I walk past the Prospect Mall nearly every day. And when I do, I can't help but regret that such a high-profile corner of the East Side is sitting vacant.
Windows are boarded up and/or broken, there is graffiti. But what's worst of all is that it's a dead zone. There is no life there, other than one small tomato plant that sprouted last summer from a crack in the sidewalk at the base of what used to be the entrance to the Chocolate Factory.
I was never really a fan of the Prospect Mall from the outside. The mostly windowless-design disconnected the indoor activity of the mall with the street; a terrible idea that also has -- if you ask me -- been a major downfall of the Shops at Grand Avenue mall.
When I moved here in the early '80s, the Prospect had a vibrant life on the inside and that lasted in some form for years thanks also to Bangkok Orchid and Thai Joe's. There was a cinema, the city's best video rentals store, Starspin record shop upstairs, the Chocolate Factory, the Greek restaurant and other businesses.
Every time I pass the place now, I think about what could go there.
Perhaps it could be renovated -- pop some windows in there, people -- and turned into a mall again with locally owned boutiques and shops. Or maybe it could become an art incubator with galleries and artists studios open to the public.
Or maybe it's simply time to say goodbye to a structure that has long since outlived its usefulness and doesn't make optimum use of a valuable footprint; tear it down and replace it with something better adapted to the future.
Maybe create a mix of retail and residential with underground parking. That could also free up the parking lot across the street for something better than a surface parking lot.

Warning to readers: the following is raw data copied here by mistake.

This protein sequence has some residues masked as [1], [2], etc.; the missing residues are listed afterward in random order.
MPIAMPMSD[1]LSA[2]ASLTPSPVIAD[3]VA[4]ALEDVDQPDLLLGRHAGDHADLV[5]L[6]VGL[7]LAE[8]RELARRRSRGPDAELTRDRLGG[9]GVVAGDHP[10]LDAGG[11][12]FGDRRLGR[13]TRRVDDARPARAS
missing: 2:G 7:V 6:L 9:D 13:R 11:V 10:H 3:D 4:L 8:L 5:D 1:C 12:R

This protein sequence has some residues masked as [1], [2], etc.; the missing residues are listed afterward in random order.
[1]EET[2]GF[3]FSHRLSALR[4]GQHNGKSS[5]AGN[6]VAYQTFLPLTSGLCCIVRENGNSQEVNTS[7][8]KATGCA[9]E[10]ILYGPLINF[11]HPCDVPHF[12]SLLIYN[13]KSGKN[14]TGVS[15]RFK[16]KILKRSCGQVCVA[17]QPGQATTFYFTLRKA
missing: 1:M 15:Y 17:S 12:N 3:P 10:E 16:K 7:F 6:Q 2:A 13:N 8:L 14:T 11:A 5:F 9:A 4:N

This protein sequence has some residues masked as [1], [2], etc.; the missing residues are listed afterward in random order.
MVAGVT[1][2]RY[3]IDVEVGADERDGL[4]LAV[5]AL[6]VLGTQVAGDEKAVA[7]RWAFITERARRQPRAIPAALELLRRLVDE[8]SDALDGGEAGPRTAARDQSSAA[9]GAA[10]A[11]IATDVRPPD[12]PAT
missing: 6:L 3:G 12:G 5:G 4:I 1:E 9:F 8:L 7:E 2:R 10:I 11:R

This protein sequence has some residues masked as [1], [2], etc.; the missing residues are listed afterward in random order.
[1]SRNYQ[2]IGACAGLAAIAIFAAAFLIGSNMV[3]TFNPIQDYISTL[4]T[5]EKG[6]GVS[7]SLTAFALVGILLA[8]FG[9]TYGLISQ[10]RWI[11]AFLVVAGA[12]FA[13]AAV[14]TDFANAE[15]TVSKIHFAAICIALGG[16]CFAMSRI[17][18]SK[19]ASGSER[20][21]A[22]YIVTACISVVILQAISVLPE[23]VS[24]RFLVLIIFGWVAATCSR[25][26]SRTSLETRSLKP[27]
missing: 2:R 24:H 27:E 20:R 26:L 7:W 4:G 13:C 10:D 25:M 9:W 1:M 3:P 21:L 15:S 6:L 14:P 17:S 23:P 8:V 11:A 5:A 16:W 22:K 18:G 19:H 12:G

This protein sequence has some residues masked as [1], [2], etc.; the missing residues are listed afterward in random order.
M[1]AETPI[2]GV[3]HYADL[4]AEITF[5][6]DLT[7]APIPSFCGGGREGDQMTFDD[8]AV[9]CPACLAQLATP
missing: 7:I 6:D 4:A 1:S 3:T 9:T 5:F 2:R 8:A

Maybe it should simply be transformed into an insanely large Pizza Man.
I'd like to hear what you think should go there. Put on your thinking caps Milwaukee and tell me your great ideas for the Prospect Mall.
Born in Brooklyn, N.Y., where he lived until he was 17, Bobby received his BA-Mass Communications from UWM in 1989 and has lived in Walker's Point, Bay View, Enderis Park, South Milwaukee and on the East Side.
He has published three non-fiction books in Italy – including one about an event in Milwaukee history, which was published in the U.S. in autumn 2010. Four more books, all about Milwaukee, have been published by The History Press.
With his most recent band, The Yell Leaders, Bobby released four LPs and had a songs featured in episodes of TV's "Party of Five" and "Dawson's Creek," and films in Japan, South America and the U.S. The Yell Leaders were named the best unsigned band in their region by VH-1 as part of its Rock Across America 1998 Tour. Most recently, the band contributed tracks to a UK vinyl/CD tribute to the Redskins and collaborated on a track with Italian novelist Enrico Remmert.
He's produced three installments of the "OMCD" series of local music compilations for OnMilwaukee.com and in 2007 produced a CD of Italian music and poetry.
In 2005, he was awarded the City of Asti's (Italy) Journalism Prize for his work focusing on that area. He has also won awards from the Milwaukee Press Club.
He can be heard weekly on 88Nine Radio Milwaukee talking about his "Urban Spelunking" series of stories.